So, when asked about the potential for a fixed-rate annuity inside of 401(k)s that could be contributed to over time, that was portable from one plan to another if you left your job, that would provide a guaranteed lifetime income, and that would pay a lump sum to beneficiaries upon death if the account balance exceeded the amount already paid out, overall, three quarters (74%) said they would like having this option available, including 83% of those 25-34. More than half of all respondents (55%) said that having this 401(k) annuity option would be like contributing to a pension.
According to an Ipsos press release, among those that do not currently have a 401(k), four out of ten (38%) said they would be more likely to participate if this annuity option was available. Eight in ten (77%) of those likely to participate in a 401(k), if available, said that they would allocate a portion of their regular contribution to the annuity product, and 81% said they would be likely to ask their employer to allocate the match to the annuity.
More than half (54%) said they would have a more favorable opinion of their employer if the company offered the option to contribute the match to the annuity.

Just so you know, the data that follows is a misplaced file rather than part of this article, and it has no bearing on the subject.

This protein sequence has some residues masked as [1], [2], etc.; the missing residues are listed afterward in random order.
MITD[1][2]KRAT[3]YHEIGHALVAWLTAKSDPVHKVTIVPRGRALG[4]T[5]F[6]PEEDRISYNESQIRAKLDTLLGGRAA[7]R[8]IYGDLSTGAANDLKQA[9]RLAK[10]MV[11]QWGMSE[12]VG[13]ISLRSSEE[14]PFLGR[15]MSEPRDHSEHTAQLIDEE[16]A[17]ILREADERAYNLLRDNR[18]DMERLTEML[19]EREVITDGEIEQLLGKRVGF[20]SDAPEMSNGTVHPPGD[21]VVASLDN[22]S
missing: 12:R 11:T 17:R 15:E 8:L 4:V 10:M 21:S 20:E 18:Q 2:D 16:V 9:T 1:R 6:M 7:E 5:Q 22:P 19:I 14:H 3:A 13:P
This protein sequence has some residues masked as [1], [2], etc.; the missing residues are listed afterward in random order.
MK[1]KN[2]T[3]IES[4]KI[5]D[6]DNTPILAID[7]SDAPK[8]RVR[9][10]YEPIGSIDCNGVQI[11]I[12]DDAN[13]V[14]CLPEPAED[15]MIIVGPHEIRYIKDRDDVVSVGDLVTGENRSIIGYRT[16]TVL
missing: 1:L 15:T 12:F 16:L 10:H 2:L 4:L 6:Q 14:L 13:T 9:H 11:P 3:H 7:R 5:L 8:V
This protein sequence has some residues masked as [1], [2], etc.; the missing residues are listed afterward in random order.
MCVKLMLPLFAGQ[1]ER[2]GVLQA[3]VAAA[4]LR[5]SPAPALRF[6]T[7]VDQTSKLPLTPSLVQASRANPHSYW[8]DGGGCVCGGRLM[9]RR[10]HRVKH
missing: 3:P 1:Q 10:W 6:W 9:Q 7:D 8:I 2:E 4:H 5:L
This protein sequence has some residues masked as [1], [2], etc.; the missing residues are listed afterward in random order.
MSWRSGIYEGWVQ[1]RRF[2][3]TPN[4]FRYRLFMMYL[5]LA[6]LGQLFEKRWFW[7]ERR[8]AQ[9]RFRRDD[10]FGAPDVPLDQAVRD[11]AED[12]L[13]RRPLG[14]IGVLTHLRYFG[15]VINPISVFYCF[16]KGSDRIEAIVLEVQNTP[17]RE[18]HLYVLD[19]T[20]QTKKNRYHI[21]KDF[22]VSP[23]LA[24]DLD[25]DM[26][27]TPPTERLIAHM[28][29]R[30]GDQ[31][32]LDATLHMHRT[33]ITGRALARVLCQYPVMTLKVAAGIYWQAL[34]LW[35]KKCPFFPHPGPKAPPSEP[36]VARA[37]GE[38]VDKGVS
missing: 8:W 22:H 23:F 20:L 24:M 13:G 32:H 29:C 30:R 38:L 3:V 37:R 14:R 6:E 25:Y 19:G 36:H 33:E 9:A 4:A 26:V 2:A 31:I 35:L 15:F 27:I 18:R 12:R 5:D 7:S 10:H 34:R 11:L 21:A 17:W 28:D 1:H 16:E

Seventy-one percent of respondents said they are personally in control of their finances and make financial decisions themselves, but half of those who are not yet retired (48%) believe they will not have enough money to maintain their current lifestyle in retirement, and half of those already retired (53%) are concerned about their current financial situation.
Given that half of those with 401(k)s have balances of less than $5,000, Ipsos said it should come as no surprise that seven out of ten adults not yet retired (69%) say they have a lot more to do financially before they are ready to retire. Four out of ten (38%) currently believe that they will outlive their retirement savings.The Ipsos poll was conducted April 21 to May 4, 2010, among a national sample of 1,082 adults age 25 and older from Ipsos’ U.S. online panel.